Liberian Media Should Dig Deeper During Elections

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it’s the media’s duty to cover accountability an transparency," Joseph Madwamuse

Election day in Liberia is just a few hours away and those in the Diaspora depend on the media to keep them informed of what’s happening. Therefore, there have been series of training and workshops from various organization and human rights groups in making sure the media upholds its commitment to ethics and transparency as watchdogs of society.

“The media is the primary resource through which public opinion is shaped and at times manipulated,” ACTION AID has reported.

If you recall what happened in Rwanda back in April 1994, an estimated of 800,000 Rwandans were killed in the space of 100 days, BBC reported. The deaths were not only caused by the death of then Rwandan president, Juvenal Habyarimana, a Hutu, when his plane was shot down on April 6, 1994, radio propaganda also played a major role.

Media managers, the NEC and other observers have kept this in mind when organizing journalists, media institutions, radio hosts and such others over the years, in their plans for covering elections.

The Press Union of Liberia printed out hundreds of pamphlets of the ‘Code of Ethics for Liberian Journalists,’ to remind them that they have a serious obligation to uphold the highest measure of ethical standard, professional competence and good behavior in performing their duty during this time.

“The code sets minimum benchmarks for ethical standards, protecting both the rights of the individual and the public’s right to know,” PUL printed.

Three major factors to look at when it comes to the ethics of Liberian journalists during the and voting process are:

  • Article 3, Section 3.1: The journalist shall ensure by applying the highest professional standards that any information provided is accurate and presented in a fair and objective way. The journalist shall therefore refrain from publishing unfounded, slanted or biased information as well as mere rumors or conjectures.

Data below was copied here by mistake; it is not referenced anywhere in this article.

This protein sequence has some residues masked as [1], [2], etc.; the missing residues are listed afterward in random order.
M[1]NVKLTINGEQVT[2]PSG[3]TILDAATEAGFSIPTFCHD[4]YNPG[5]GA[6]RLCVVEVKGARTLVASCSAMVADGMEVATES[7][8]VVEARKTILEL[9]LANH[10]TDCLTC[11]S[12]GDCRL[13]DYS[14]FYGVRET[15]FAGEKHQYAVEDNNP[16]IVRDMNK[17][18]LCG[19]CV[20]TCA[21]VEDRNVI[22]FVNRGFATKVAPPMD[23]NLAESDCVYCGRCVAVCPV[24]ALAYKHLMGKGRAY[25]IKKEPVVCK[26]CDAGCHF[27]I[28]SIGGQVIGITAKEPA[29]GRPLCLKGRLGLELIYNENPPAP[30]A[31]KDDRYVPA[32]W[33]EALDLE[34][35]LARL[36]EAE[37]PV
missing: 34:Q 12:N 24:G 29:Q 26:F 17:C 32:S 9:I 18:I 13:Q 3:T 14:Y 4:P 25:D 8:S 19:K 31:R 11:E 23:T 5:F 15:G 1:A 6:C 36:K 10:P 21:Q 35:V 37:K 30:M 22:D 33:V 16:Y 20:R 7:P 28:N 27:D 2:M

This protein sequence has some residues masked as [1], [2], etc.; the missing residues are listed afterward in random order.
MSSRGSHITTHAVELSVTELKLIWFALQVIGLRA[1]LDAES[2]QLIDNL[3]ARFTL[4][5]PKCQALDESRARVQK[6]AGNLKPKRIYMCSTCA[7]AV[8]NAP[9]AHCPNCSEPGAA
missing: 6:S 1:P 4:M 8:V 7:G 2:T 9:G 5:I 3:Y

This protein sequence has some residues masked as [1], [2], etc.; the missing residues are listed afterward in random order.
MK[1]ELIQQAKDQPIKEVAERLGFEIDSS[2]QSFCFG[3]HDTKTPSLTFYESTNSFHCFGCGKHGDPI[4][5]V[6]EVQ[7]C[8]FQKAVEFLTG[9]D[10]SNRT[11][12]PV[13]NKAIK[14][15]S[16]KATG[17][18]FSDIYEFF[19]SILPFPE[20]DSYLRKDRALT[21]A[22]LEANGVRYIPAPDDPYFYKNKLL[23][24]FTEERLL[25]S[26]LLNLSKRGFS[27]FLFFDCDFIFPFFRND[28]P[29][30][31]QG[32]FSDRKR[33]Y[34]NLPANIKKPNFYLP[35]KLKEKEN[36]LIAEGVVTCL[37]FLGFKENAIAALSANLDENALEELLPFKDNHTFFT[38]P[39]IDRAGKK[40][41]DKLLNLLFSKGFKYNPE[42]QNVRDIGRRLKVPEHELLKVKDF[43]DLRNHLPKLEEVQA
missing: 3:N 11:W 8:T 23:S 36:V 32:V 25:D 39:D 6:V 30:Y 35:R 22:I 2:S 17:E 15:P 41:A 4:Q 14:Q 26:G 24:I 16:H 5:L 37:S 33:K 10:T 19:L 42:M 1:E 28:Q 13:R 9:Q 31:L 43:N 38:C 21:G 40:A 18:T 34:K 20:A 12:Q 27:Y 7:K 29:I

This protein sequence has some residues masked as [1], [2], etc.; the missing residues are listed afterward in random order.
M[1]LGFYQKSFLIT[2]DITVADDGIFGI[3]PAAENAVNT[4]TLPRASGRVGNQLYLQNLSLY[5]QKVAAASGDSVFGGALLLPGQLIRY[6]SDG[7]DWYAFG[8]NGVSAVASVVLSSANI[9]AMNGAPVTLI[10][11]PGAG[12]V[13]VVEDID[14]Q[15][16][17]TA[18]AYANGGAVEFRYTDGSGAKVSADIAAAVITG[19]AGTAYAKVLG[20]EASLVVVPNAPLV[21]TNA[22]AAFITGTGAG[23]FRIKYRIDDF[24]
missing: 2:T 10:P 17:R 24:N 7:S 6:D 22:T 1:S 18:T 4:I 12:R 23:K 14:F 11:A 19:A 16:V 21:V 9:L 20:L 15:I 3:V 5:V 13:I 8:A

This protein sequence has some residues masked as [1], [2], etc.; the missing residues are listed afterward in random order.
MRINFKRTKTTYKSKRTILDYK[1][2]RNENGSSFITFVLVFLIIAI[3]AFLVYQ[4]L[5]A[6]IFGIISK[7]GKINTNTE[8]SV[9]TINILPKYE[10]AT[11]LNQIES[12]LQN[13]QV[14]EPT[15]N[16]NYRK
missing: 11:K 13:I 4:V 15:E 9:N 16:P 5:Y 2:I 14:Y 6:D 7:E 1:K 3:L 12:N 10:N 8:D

• Article 8. Reporting on women, Section 8.1: Men and women shall be treated equally. The journalist shall avoid any statement of gender insensitivity, sexism and portrayal of women as sex objects.
  • Also, Article 9, Section 9.1: The journalist shall avoid discriminatory and derogatory stereotyping of an individual’s race, creed, gender, ethnicity, religion, age, disability, mental/physical illness and sexual orientation.

These three principles were the core focus of media workshops last week hosted by ACTION AID Liberia’s Media Training on Sexual and Gender Based Violence(SGBV) for elections coverage.

According to its Youth and Governance Advisor, Joseph Madwamuse, it is very relevant to know that having the right to vote or make decisions does not necessarily mean it falls under the rights of only women.

“Why not think about other rights and not just the rights of women, men rights, children rights, the elderly and disabled,” he questioned during the workshop held at the YWCA on October October 5, 2017.

“Giving people the dignity as citizens, the media is key and critical in making sure everyone has a voice. You have to give people opportunity to be heard who would not have the opportunity to,” he further added.

He articulated to a room comprising a gender balanced audience that human rights, women dignity, human dignity is build through having the right to vote, democracy and without the two, Liberian’s are stripped of that.

“We see the efforts the women are putting out there is not just about advancing women’s rights, but balancing gender,”

Joseph also added that, “There are people in our society that are unable to speak for themselves and their issues need to be challenged and looked into through a Human rights based approach,” he added.

He further stated that reporters should use ‘Gender lens’ — being able to see things differently.

“it’s the media’s duty to cover accountability an transparency by digging deeper to find out some of these issues. It brings a source of what the conflict is, for example if a voter is being harassed, you can find the source of the problem and be able to prevent it from further happening. The role of the media is very critical to the elections in exposing some of those issues and bringing them to light so everyone can see it and prevent it,” he added.

Elections signifies a basic challenge to the media, putting its lack of prejudice and objectivity to the test.The task of the media should not be to function as a spokesperson for any government body or particular candidate, Its basic role is to explain to and inform the public and act unbiased.

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